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Ibn Abi Ahmed
12-20-2006, 10:37 PM
:sl:

"The Prophet had nine swords: he inherited Ma'thur from his father, and it was the first sword he ever owned. He also possessed al-'Idb and Dhu al-Fiqar, which never left his sight. Dhu al-Fiqar had a hilt, circular guard, tuft, buckles, and a base made of silver. He also had al-Qal'i, al-Battar, al-Hatf, ar-Rawb, al-Mikhdam, and al-Qadib, which had a base made of silver and silver circular hand guards. The Prophet acquired Dhu al-Fiqar during the battle of Badr, and saw a dream about it; when he entered Makkah during its conquering, his sword was beautified with gold and silver.

The Prophet had seven pieces of armor: Dhat al-Fudul, which he later pawned with Abu ash-Shahm - a Jew - in return for some thirty sa' (weights pertaining to food) of barley for his family. The debt was for a year. Dhat al-Fudul was made of iron. The Prophet also had Dhat al-Wishah, Dhat al-Hawashi, as-Sa'diyyah, Fiddah, al-Batra', and al-Khirniq.

The Prophet owned six bows: az-Zawra', ar-Rauha', as-Safra', al-Bayda', al-Katum - which was broke during the battle of Uhud, and was taken by Qatadah bin an-Nu'man - and as-Saddad.

The Prophet had a quiver called al-Kafur, and a strap for it made from tanned skin, as well as three silver circular rings, a buckle, and an edge made of silver. We should mention that Ibn Taymiyyah said that there are no authentic narrations that the Prophet ever wore a strap around his waist.

The Prophet had several shields: az-Zalluq, and a shield called al-Futaq. al-Futaq was given to him as a gift, and had a picture of a statue on it. So, he placed his hand on the image of the statue, and Allah made the image fade away.

The Prophet owned five spears: al-Muthwi, al-Muthni, a lance called an-Nab'ah, a bigger lance called al-Bayda', and a short lance, like a staff, called 'Anazah, which he held while attending the 'Id festivals, and used to place in front of him when he led the prayer, using it as a sutrah. Sometimes, the Prophet walked while holding the 'Anazah.

The Prophet had a helmet
made of iron called al-Muwashah - which was adorned with copper - and another helmet, called as-Sabugh, or Dhu as-Sabugh.

The Prophet had three long shirts (jubbas) that he wore during battle. One of them was said to be made of fine green silk brocade (sundus). It is well known that 'Urwah bin az-Zubayr had an outer garment made of silk brocade (dibaj) with embroidery made of fine green silk, and used to wear it during war. In one of the narrations from Ahmad, he said that it is allowed to wear silk during war.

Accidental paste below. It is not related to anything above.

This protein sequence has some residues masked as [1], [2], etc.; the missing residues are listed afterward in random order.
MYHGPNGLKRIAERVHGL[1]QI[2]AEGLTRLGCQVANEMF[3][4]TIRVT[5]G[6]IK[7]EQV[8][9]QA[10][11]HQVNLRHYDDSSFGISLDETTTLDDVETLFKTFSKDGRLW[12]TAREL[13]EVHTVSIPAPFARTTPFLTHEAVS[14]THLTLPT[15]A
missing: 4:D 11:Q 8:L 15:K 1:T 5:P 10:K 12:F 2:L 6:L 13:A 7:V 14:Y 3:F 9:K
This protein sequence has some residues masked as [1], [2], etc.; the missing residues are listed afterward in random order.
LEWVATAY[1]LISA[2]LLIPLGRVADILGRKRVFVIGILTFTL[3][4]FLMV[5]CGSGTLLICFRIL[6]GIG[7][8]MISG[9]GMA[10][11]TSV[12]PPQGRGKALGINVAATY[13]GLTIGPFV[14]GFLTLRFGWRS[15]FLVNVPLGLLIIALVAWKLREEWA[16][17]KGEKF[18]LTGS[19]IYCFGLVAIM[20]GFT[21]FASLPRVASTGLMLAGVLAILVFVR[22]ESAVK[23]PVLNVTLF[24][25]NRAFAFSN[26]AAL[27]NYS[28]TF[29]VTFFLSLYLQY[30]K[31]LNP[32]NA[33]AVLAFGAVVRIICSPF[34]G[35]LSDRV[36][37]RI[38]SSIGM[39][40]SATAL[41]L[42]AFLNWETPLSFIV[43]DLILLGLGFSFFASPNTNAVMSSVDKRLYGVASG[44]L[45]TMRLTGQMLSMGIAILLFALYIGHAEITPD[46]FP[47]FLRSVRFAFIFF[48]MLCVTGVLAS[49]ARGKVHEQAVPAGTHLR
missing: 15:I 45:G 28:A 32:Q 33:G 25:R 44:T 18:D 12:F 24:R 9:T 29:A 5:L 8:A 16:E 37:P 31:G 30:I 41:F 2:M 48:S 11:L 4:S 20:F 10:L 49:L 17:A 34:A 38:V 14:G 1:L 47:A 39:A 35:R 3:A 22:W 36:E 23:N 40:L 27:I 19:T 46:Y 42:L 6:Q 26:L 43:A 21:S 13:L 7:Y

The Prophet had a black banner or flag, called al-'Uqab. Abu Dawud collected a hadith in his 'Sunan' from one of the Companions who said: "I saw the Prophet's banner, it was yellow." [*] The Prophet also had white banners that were sometimes mixed with black.

The Prophet had a pavilion called al-Kann, and a crook that was one cubit's length long, that he would carry while walking or riding.

The Prophet also had a baton
called al-'Arjun, and a staff called al-Mamshuq. It is said that this is the same staff that the khulafa' succeeding the Prophet used to hold in their hands."


[Taken from Ibn al-Qayyim's 'Zad al-Ma'ad'; 1/50]

[*] This hadith is weak.
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Mawaddah
12-20-2006, 10:40 PM
:sl:
This is in Zaad al-Ma3aad! Cool! I'm looking it up straight away when I get home Insha'allah :D

Jazakallah Alf Khair Akhi.
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Umar001
12-20-2006, 10:40 PM
What is a pavillion and you can wear silk wow.
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- Qatada -
12-20-2006, 10:42 PM
:salamext:


Akhi al habeshi, i think i've read in a fatwa that its only permitted in the context of jihad. :)



Shaykh al-Islam [Ibn Taymiyah – may Allaah have mercy on him] was asked whether it is permissible for a soldier to wear silk or gold or silver when fighting or when the envoys of the enemy come to the Muslims.


He replied:



Praise be to Allaah. With regard to wearing silk in order to frighten the enemy, there are two scholarly views, the more correct of which is that it is allowed. The soldiers of Syria wrote to ‘Umar ibn al-Khattaab saying: “When we met the enemy we saw that they had covered their weapons with silk and we found that this struck terror in our hearts.” ‘Umar wrote back to them saying: “You should cover your weapons as they do.” And wearing silk is a kind of showing off, and Allaah likes showing off at the time of fighting, as it is narrated in al-Sunan that the Prophet (peace and blessings of Allaah be upon him) said: “There is a kind of showing off that Allaah likes, and a kind of showing off that Allaah hates. The showing off that Allaah likes is when a man shows off at the time of war. The kind of showing off that Allaah hates is showing off for the purpose of pride and boasting.” On the day of Uhud, Abu Dujaanah al-Ansaari showed off among the ranks, and the Prophet (peace and blessings of Allaah be upon him) said: “This is a kind of walking that Allaah hates except in this situation.”